Q & A: From a Bird’s Eye View

I get a lot of e-mails from people asking me about television shows, made-for-TV movies or miniseries they remember from years or decades past. I try to answer each question as best I can. Every now and then I like to dig through my inbox and pull out a few choice e-mails to answer here at Television Obscurities for everyone to read. Keep reading for today’s questions and answers.

I was wondering if you have any information about a British sitcom from 1971 called “From A Bird’s Eye View” that aired briefly on NBC from March to May 1971. It aired on Monday nights at 7:30, taking over the timeslot previously held by the canceled “Red Skelton Show” and leading in to “Laugh-In.” This show starred English actress Millicent Martin and was filmed mostly in the UK.

Production on From A Bird’s Eye View began in London in 1969, although at the time that wasn’t the show’s title. Cecil Smith referred to it as “Up She Goes” in June of 1969, reporting that it was one of several British programs hoping to find a spot on a network schedule in the States [1]. But it didn’t make the 1969-1970 schedule. In September, Jerry Buck reported that the show had no title at the moment, although he confirmed that “Up She Goes” had been a working title; an even earlier working title was “Meet Millie” [2]. Seven episodes had been filmed, with production taking place in London, Venice, Rome and New York City, despite the fact that NBC had yet to give the show a time slot (producer Sheldon Leonard was was under an exclusive contract with the network).

Leonard, whose My World and Welcome To It had been picked up by NBC for the 1969-1970 season, called the show “a Rolls Royce project,” explaining that it was being done “meticulously” [3]. Beck suggested that it would wind up on NBC in early 1970 as a mid-season replacement. Because production on the initial 16 episodes would be completed before it hit the air, however, gathering the cast again to film additional episodes would prove complicated [4]. Indeed, in its October 13th edition, Broadcasting included From a Bird’s Eye View in a list of potential mid-season replacements for NBC [5].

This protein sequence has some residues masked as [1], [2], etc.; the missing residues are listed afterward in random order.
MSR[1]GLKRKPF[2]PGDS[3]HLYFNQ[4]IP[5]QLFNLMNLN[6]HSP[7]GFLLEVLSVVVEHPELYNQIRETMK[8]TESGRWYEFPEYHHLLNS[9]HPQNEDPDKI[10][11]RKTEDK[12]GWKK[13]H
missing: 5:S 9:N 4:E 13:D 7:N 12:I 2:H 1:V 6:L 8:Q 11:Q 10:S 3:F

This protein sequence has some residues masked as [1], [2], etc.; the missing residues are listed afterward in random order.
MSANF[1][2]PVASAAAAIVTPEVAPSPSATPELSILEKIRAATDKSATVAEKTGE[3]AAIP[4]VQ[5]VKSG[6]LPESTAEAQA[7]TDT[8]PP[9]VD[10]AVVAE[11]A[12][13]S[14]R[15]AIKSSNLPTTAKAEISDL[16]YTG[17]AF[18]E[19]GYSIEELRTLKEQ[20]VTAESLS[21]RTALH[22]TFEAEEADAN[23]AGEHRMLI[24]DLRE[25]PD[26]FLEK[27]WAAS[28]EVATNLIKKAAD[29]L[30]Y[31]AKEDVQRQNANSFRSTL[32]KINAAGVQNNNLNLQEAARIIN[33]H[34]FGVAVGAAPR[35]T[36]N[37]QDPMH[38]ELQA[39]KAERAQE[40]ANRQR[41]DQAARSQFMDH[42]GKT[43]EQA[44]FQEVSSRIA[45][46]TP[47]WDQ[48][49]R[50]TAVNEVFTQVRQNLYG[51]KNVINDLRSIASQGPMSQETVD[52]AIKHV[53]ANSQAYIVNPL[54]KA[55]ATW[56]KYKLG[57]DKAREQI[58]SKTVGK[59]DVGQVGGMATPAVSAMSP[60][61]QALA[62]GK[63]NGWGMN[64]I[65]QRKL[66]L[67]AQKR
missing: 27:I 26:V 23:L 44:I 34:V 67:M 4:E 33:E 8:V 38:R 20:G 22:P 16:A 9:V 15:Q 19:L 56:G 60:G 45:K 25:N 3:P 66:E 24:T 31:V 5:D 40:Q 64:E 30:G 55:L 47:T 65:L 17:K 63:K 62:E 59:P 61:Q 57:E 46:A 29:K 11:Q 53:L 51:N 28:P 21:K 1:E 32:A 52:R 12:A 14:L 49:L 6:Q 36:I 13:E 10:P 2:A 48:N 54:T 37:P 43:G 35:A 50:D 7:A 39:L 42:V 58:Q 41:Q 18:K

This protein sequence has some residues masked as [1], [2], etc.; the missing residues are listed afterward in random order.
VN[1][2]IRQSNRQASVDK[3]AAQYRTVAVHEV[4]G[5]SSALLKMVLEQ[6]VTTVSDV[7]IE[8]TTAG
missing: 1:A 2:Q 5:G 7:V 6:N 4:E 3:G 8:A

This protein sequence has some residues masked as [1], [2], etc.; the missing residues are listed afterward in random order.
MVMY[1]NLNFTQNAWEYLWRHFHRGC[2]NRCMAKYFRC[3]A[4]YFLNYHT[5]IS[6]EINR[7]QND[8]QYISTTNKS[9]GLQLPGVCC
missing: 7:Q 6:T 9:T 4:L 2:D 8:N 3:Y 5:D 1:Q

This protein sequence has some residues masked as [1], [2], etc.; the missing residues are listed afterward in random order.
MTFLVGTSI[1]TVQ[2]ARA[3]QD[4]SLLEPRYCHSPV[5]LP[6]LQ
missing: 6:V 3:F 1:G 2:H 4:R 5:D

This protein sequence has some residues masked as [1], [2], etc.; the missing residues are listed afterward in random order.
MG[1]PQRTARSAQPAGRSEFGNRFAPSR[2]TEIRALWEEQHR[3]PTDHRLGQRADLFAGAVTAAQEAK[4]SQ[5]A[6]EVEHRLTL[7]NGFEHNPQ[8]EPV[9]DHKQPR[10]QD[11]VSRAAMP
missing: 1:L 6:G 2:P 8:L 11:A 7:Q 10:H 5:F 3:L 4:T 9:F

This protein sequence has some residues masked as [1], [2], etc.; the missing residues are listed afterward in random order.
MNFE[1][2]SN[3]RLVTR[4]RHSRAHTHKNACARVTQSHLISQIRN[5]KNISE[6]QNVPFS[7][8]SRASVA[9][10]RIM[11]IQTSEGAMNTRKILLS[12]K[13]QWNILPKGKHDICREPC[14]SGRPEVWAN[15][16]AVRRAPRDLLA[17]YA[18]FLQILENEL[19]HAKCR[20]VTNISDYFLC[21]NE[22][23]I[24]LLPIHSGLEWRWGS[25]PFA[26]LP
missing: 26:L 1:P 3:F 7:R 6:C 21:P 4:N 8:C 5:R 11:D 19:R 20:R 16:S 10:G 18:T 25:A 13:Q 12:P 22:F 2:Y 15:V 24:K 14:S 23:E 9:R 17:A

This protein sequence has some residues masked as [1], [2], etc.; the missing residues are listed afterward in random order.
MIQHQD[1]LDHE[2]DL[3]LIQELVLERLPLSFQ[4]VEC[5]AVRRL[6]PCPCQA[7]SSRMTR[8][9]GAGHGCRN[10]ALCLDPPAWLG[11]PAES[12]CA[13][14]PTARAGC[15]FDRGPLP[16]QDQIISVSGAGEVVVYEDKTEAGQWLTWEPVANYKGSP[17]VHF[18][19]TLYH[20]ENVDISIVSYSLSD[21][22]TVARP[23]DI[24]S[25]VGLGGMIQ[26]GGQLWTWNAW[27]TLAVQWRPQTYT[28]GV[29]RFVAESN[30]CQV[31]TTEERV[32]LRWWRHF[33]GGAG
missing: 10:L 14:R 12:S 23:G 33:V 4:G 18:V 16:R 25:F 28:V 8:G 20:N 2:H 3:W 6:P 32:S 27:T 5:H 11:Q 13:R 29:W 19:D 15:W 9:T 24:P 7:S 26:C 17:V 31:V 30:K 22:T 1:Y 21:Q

By November 1969, From a Bird’s Eye View was no longer a mid-season candidate but instead one of numerous programs under consideration by NBC for its fall 1970-1971 schedule; Broadcasting noted that 16 episodes had been filmed in England by Sheldon Leonard Productions [6]. The series starred Millicent Martin and Patte Finley as Millie Grover and Patte Finley as Maggie Ralston, two stewardesses working out of London. Millie was British while Maggie was American. Peter Jones played their boss, Mr. Beauchamp, and Robert Cawdron played Millie’s uncle, Bert Quigley. Noel Hood appeared as Mr. Beauchamp’s secretary, Miss Fodsyke.

Ultimately, From a Bird’s Eye View was not included in NBC’s fall schedule. But the network hadn’t given up on the show. Not entirely. In November of 1970, Broadcasting reported that it might replace NBC’s new sitcom Nancy [7]. Instead, From a Bird’s Eye View was eventually slotted in the the Monday 7:30-8PM half-hour filled at the time by The Red Skelton Show, which would end its regular season in March of 1971 [8].

After more than a year waiting in the wings (pun intended) From a Bird’s Eye View finally premiered on Monday, March 29th, 1971 at 7:30PM, opposite Gunsmoke on CBS and Let’s Make a Deal on ABC. Cynthia Lowry reviewed the premiere for The Associated Press, suggesting that it “has not been improved by its long rest on the network shelf” and calling it “pretty old hat, not helped much by a loud laugh track” [9]. Episodes often revolved around Millie’s attempts to be helpful, be it giving up a hotel room to a pair of newlyweds or writing a letter of resignation in support of Maggie only to learn that her friend hadn’t been fired.